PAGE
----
We all do it. I did it. Someone we esteem (or hire) has said something to us, based on their wisdom/experience/knowledge, therefore it must be true (even if it doesn’t feel 100%). Imprint done. The big question to ask is: is it bad?

If you know me, by now you know I don’t like the categories of “bad/good.” Imprinting is, therefore, neither. I would simply say it’s not helpful. Why? Because it hasn’t been filtered through your own intuition/wisdom/experience/authority. Nobody is a better authority on you, than you, even if they have the best of intentions. I’m not saying don’t seek out guidance or coaching, especially if you’re wrangling with something. Going it alone is not a solution, and I think we could all use more coaching in our lives. 🙂

What I am saying is: don’t allow others to imprint something on you that may not be your truth. If their idea isn’t right for your soil – let it wash away without leaving a mark on the ground. Hold that space for something that will take root and flourish, something that’s in alignment with who you are and what you hold true.

How do you do that? And how do you remove imprints that are already there? Well, those are blogs for another day – but I’d start with identifying your core values and reconnecting to your intuition. Those are always healthy starting points, for anything. 😉

Insides and Outsides – Part 1 of 3

Years ago, when I was being especially judgmental toward myself, my husband taught me a phrase:

“Don’t compare your insides, to other people’s outsides.” It was really simple, and yet at the time I didn’t entirely grasp its depth. However, I can’t begin to tell you how much this phrase has influenced me, my decisions and my beliefs as it has stayed with me for almost a decade. But I’m getting ahead of myself. Let me back up…

As children, for whatever reason (remember: we’re not playing the blame game here), we are taught to “compare” ourselves to what we see around us. So, from a very early age, we start learning the words: better, worse, enough, etc. We learn that everything has significance or value in our lives, and that some things are worth more than others. Unfortunately, we eventually apply this system to people, including ourselves. To be blunt, we learn how to judge. This isn’t something we’ve picked up overnight, mind you – it’s years and years of subliminal and sometimes not-so-subliminal messaging. Either way, in the end, by the time we reach pre-teen years, we are set up for disappointment, angst, frustration and fear. We are also set up for challenges, opportunities, and growth – but the other emotions tend to take over more often than not, as we learn to exert and test our independence little by little.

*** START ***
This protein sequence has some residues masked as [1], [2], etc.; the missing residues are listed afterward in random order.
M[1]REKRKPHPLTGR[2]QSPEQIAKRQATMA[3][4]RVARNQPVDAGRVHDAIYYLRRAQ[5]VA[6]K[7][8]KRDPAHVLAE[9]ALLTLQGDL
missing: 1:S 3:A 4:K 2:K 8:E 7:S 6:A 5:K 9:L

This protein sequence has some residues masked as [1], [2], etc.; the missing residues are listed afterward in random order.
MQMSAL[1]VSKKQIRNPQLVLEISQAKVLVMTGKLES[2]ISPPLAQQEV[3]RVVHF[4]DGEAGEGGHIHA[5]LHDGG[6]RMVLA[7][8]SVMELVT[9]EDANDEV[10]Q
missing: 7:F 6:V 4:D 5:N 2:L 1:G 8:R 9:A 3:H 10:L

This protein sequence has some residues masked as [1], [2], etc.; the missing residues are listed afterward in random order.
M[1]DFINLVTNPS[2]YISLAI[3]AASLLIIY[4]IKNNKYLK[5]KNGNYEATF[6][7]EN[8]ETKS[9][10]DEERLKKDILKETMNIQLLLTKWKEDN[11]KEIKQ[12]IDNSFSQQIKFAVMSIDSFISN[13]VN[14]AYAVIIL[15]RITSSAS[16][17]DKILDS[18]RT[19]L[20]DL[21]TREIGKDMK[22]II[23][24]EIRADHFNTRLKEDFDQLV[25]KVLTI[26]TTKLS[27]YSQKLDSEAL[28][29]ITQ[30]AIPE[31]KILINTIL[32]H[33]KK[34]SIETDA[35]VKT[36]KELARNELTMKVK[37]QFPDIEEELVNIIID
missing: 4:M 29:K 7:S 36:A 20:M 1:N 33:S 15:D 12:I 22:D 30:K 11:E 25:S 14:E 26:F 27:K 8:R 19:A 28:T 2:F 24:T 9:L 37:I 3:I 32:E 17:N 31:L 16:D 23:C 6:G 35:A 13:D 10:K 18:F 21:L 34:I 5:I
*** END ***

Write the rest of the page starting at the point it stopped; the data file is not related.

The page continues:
With that said, our teenage years are then spent fine-tuning this mode of living: comparing what we see to how we feel. For some reason, it’s ok that we do this with ourselves. So, we spend the better part of our childhood and teenage years thinking and feeling that we might not be “enough” and that we possibly aren’t “worthy” – when compared to everything, and everyone else, around us.

I can’t tell you how many times I looked at the more “popular” girls in high school and felt envy or worse: self-disgust. I wanted to look more like them, be more like them, and have what they had. And yet, I now know there were other people who looked at me and probably thought the same things I was thinking. I just didn’t realize it at the time. Why would I? All my energy was being spent thinking about everything that I wasn’t, not thinking about anything that I was. Add the value-system created by comparative thinking, and it’s a recipe for disaster: poor self-esteem and a roller coaster of emotions. It was difficult and challenging, and I think many of us may have experienced it that way.

Seeing the “grass as always greener” can wreak havoc on your mind. So, “it was the best of times and the worst of times.” Drama played a large role in my life, and why not? When you spend the better part of every day looking around you and judging others, and looking in the mirror and judging yourself – drama is a natural result. So – what happened next? I survived. In retrospect, it wasn’t that bad, even though at the time it was quite challenging. I have some of the best friends in the world – still today – and most all from high school. From there I went on to college, where I started (for the first time) to believe in myself, despite what I saw all around me. This time, however, it was based on others’ perception of me – namely, my boyfriends. I saw through their eyes what and who I was, not my own. Everything was still judgment based, but it was better. Next week, we’ll continue the story. For now, however:

THree THings

Body – What do your outsides really look like? Stop looking at magazines of airbrushed models and actresses wearing $5,000 outfits – just look at yourself. Yes, we live in a society that values appearance, but what do YOU value? Health? Wellness? The ability to have free will and make your own decisions about what you wear? Eat? Do?

Mind – Our mind, if we allow it, will always play a ping-pong game with us. Too much stimulus, especially in light of the comparative value-system we’ve created, will always cause havoc in our judgments and self-esteem. Can you take a break from the things that cause you to sit in judgment of yourself? Can you even identify the causes?

Spirit – Here’s the best one: you already know who you are, and how beautiful/smart/kind/loving/etc. you are. It’s deep down, in your soul. Kept there for always and forever. If you can tap into this knowledge, think of how all the judgment of yourself and others will fall away. What can you do to access this wisdom? Is it enough for someone to simply remind you that you already have it?

In love and light,

Martina